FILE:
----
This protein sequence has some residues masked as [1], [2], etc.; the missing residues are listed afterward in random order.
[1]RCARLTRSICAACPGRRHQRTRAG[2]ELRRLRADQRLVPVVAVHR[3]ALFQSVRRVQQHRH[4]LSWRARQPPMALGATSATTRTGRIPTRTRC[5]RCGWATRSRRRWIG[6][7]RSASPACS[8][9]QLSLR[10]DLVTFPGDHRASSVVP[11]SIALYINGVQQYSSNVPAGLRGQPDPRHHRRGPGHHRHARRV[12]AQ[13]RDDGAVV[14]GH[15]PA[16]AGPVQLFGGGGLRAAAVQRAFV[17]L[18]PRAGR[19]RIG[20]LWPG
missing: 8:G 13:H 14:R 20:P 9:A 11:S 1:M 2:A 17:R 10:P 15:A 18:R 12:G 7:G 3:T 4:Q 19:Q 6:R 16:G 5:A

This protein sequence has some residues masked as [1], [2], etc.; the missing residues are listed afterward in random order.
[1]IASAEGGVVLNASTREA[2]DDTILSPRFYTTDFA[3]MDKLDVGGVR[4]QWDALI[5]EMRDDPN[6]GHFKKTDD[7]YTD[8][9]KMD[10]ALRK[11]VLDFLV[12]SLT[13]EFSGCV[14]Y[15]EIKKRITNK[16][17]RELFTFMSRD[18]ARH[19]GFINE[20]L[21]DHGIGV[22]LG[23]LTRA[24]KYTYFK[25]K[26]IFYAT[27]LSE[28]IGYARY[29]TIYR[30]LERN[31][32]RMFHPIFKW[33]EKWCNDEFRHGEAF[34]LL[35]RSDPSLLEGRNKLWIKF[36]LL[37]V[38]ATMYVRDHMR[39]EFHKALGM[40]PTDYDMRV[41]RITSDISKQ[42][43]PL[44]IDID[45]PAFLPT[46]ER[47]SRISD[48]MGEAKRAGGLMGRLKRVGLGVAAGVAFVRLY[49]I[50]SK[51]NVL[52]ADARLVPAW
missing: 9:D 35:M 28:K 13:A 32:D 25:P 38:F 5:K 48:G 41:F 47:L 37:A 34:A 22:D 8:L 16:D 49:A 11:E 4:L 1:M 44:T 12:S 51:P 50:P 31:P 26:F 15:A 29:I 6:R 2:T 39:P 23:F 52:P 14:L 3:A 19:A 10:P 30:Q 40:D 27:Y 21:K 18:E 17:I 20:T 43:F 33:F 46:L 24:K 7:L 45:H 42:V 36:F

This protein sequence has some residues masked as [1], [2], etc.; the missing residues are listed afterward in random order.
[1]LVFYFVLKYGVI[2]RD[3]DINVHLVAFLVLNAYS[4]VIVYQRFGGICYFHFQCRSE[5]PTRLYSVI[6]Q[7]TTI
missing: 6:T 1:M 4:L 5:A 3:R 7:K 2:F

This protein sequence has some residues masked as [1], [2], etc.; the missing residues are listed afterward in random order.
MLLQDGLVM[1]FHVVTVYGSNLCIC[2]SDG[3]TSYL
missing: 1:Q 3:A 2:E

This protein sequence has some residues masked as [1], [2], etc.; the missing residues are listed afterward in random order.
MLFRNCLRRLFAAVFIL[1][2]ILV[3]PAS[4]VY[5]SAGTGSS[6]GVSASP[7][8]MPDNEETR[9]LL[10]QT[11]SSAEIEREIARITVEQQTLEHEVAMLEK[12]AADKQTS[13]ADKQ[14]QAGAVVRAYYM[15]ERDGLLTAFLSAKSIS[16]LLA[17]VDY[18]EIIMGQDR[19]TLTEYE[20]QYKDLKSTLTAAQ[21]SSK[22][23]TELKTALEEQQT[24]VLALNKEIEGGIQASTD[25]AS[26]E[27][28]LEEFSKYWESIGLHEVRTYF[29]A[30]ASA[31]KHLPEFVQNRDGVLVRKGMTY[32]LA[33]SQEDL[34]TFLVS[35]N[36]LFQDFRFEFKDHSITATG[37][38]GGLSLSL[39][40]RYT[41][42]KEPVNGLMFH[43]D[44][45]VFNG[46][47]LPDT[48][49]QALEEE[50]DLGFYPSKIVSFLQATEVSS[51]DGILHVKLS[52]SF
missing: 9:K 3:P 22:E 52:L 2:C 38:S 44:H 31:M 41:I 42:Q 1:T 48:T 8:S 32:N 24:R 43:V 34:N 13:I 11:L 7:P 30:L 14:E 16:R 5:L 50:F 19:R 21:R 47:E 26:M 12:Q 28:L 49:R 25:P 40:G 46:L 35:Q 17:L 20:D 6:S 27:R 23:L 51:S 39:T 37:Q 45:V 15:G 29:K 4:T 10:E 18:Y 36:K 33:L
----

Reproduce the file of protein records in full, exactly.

This protein sequence has some residues masked as [1], [2], etc.; the missing residues are listed afterward in random order.
[1]RCARLTRSICAACPGRRHQRTRAG[2]ELRRLRADQRLVPVVAVHR[3]ALFQSVRRVQQHRH[4]LSWRARQPPMALGATSATTRTGRIPTRTRC[5]RCGWATRSRRRWIG[6][7]RSASPACS[8][9]QLSLR[10]DLVTFPGDHRASSVVP[11]SIALYINGVQQYSSNVPAGLRGQPDPRHHRRGPGHHRHARRV[12]AQ[13]RDDGAVV[14]GH[15]PA[16]AGPVQLFGGGGLRAAAVQRAFV[17]L[18]PRAGR[19]RIG[20]LWPG
missing: 8:G 13:H 14:R 20:P 9:A 11:S 1:M 2:A 17:R 10:P 15:A 18:R 12:G 7:G 3:T 4:Q 19:Q 6:R 16:G 5:A

This protein sequence has some residues masked as [1], [2], etc.; the missing residues are listed afterward in random order.
[1]IASAEGGVVLNASTREA[2]DDTILSPRFYTTDFA[3]MDKLDVGGVR[4]QWDALI[5]EMRDDPN[6]GHFKKTDD[7]YTD[8][9]KMD[10]ALRK[11]VLDFLV[12]SLT[13]EFSGCV[14]Y[15]EIKKRITNK[16][17]RELFTFMSRD[18]ARH[19]GFINE[20]L[21]DHGIGV[22]LG[23]LTRA[24]KYTYFK[25]K[26]IFYAT[27]LSE[28]IGYARY[29]TIYR[30]LERN[31][32]RMFHPIFKW[33]EKWCNDEFRHGEAF[34]LL[35]RSDPSLLEGRNKLWIKF[36]LL[37]V[38]ATMYVRDHMR[39]EFHKALGM[40]PTDYDMRV[41]RITSDISKQ[42][43]PL[44]IDID[45]PAFLPT[46]ER[47]SRISD[48]MGEAKRAGGLMGRLKRVGLGVAAGVAFVRLY[49]I[50]SK[51]NVL[52]ADARLVPAW
missing: 9:D 35:M 28:K 13:A 32:D 25:P 38:F 5:K 48:G 41:F 47:L 37:A 34:A 22:D 8:L 16:D 49:A 11:E 4:L 1:M 44:T 12:S 51:P 50:P 31:P 26:F 15:A 29:I 6:R 2:T 39:P 23:F 52:P 14:L 3:A 19:A 10:P 30:Q 40:D 27:Y 21:K 18:E 17:I 20:T 43:F 33:F 46:L 24:K 7:L 45:H 42:V 36:F

This protein sequence has some residues masked as [1], [2], etc.; the missing residues are listed afterward in random order.
[1]LVFYFVLKYGVI[2]RD[3]DINVHLVAFLVLNAYS[4]VIVYQRFGGICYFHFQCRSE[5]PTRLYSVI[6]Q[7]TTI
missing: 6:T 1:M 4:L 5:A 3:R 7:K 2:F

This protein sequence has some residues masked as [1], [2], etc.; the missing residues are listed afterward in random order.
MLLQDGLVM[1]FHVVTVYGSNLCIC[2]SDG[3]TSYL
missing: 1:Q 3:A 2:E

This protein sequence has some residues masked as [1], [2], etc.; the missing residues are listed afterward in random order.
MLFRNCLRRLFAAVFIL[1][2]ILV[3]PAS[4]VY[5]SAGTGSS[6]GVSASP[7][8]MPDNEETR[9]LL[10]QT[11]SSAEIEREIARITVEQQTLEHEVAMLEK[12]AADKQTS[13]ADKQ[14]QAGAVVRAYYM[15]ERDGLLTAFLSAKSIS[16]LLA[17]VDY[18]EIIMGQDR[19]TLTEYE[20]QYKDLKSTLTAAQ[21]SSK[22][23]TELKTALEEQQT[24]VLALNKEIEGGIQASTD[25]AS[26]E[27][28]LEEFSKYWESIGLHEVRTYF[29]A[30]ASA[31]KHLPEFVQNRDGVLVRKGMTY[32]LA[33]SQEDL[34]TFLVS[35]N[36]LFQDFRFEFKDHSITATG[37][38]GGLSLSL[39][40]RYT[41][42]KEPVNGLMFH[43]D[44][45]VFNG[46][47]LPDT[48][49]QALEEE[50]DLGFYPSKIVSFLQATEVSS[51]DGILHVKLS[52]SF
missing: 9:K 3:P 22:E 52:L 2:C 38:S 44:H 31:M 41:I 42:Q 1:T 48:T 8:S 32:N 24:R 43:V 34:N 13:I 11:L 7:P 30:L 14:E 16:R 5:L 50:F 19:R 21:R 47:E 26:M 12:Q 28:L 49:R 25:P 40:G 46:L 35:Q 17:L 20:D 6:S 27:R 23:L 51:S 39:T 37:Q 45:V 15:G 29:K 4:T 10:E 18:Y 36:K 33:L